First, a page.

Job Prospects for accelerated BSN grads

  1. Does anyone know or have an opinion on job prospects for the accelerated BSN programs (particularly UMass Boston, MGH & Curry)? Specifically, what your chances may be for getting a job at one of the large Boston hospitals (Brigham, BI, Childrens, MGH)? Are all the schools considered on equal footing or are some programs more respected than others?

    I am hoping to apply for a 2012 start. I have no idea if I will even get in anywhere but when all is said and done, I want to go to the school that will give me the best opportunity for finding a job in Boston. TIA!
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    About PennyS

    Joined: Mar '11; Posts: 130; Likes: 76


  3. by   rloh961
    This is a great question, and I hope some people from the other end of the process (having completed an accelerated BSN program and done the job hunt thing) will weigh in.

    I have no idea if any of the programs are viewed more/less favorably than others. I know the BSN is valued over an ADN or other form of RN degree, and in some hospitals, only BSNs are being hired. In general second-career nurses are seen as more mature, since they are older and have other life experience; on the other hand, people hiring new nurses really value those with lots of clinical experience, which second-career nurses may not have much of.

    With regards to any individual new nurse's chances of getting hired, I think it's more important than ever for people to impress during clinical rotations. In that sense, some schools may have more affiliations and clinical rotations in the big hospitals, so you'll have more opportunities to make those important contacts.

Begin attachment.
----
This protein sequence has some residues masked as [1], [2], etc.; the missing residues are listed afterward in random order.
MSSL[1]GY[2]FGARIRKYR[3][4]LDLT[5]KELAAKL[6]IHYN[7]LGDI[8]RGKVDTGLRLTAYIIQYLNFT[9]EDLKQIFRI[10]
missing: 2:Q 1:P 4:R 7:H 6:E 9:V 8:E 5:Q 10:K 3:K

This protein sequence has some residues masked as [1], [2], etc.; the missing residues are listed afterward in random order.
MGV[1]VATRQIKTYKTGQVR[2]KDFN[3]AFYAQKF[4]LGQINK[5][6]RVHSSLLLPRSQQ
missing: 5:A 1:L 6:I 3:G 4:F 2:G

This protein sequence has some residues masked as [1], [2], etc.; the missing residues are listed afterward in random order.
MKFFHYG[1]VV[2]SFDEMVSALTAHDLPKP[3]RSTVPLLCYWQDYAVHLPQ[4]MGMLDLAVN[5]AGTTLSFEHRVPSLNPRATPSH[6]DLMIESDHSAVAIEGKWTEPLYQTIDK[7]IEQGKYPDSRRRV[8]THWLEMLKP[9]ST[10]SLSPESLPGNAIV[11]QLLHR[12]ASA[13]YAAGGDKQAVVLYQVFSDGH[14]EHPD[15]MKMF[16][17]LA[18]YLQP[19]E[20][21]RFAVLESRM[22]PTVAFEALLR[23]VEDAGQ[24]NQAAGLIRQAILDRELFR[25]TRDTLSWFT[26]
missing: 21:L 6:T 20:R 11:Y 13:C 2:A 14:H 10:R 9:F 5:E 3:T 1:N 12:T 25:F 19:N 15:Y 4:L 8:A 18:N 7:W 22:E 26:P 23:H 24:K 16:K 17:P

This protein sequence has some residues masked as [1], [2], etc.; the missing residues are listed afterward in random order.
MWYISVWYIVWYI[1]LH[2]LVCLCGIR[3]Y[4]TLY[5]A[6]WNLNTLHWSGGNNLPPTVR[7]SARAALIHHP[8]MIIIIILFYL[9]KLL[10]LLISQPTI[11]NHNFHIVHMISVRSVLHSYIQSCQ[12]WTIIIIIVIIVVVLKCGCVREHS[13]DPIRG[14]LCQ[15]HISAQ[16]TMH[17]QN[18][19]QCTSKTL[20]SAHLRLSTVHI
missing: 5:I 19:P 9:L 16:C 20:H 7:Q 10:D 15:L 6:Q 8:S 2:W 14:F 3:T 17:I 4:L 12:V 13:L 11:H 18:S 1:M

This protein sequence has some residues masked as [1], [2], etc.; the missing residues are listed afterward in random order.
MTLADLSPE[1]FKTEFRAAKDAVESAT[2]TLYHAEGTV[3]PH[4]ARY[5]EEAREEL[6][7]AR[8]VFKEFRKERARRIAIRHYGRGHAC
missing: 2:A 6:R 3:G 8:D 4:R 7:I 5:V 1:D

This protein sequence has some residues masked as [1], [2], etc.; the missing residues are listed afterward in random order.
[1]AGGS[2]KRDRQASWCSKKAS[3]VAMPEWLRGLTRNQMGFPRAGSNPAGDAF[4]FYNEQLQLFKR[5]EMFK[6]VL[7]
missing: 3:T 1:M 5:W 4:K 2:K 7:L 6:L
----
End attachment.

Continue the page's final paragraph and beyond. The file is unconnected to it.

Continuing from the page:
In the meantime, PennyS, the best suggestion I've heard for people considering going to nursing school is to start getting clinical experience in a hospital now, like by getting work as a CNA. This will be helpful not only when you're hunting for a job, but during the nursing school application process itself. Good luck to you!
  4. by   Carrig RN
    I graduated from an ABSN program in Virginia this past December and my advice to you is to go to a school that has clinical affiliations with the hospitals you want to work for in the future. If you can't do that, at least go to a school that has clinical affiliations with the caliber of hospital you want to work in. I obviously was not able to do clinicals at MA hospitals, but I completed my clinicals in a Level I Trauma Center and academic medical center. I think this helped a lot in my job search.

    I accepted the much debated MGH Critical Care Internship and I think the reason I got the job was my clinical experience (senior practicum in ICU and three clinicals on step-down) coupled with my ability to speak the language of nursing. Immerse yourself in nursing, network with your clinical instructors and preceptors, and take advantage of every opportunity you can to see and do new procedures. You will be better off for it.
  5. by   ERICA57
    Most schools in Boston have clinical associations with the major hospitals, this is true of both ADN and BSN programs. I dont think an Accelerated Bachelors gives you any advantage over a traditional BSN program, at this point, its a challenge to get your first job in healthcare in Boston whatever your degree.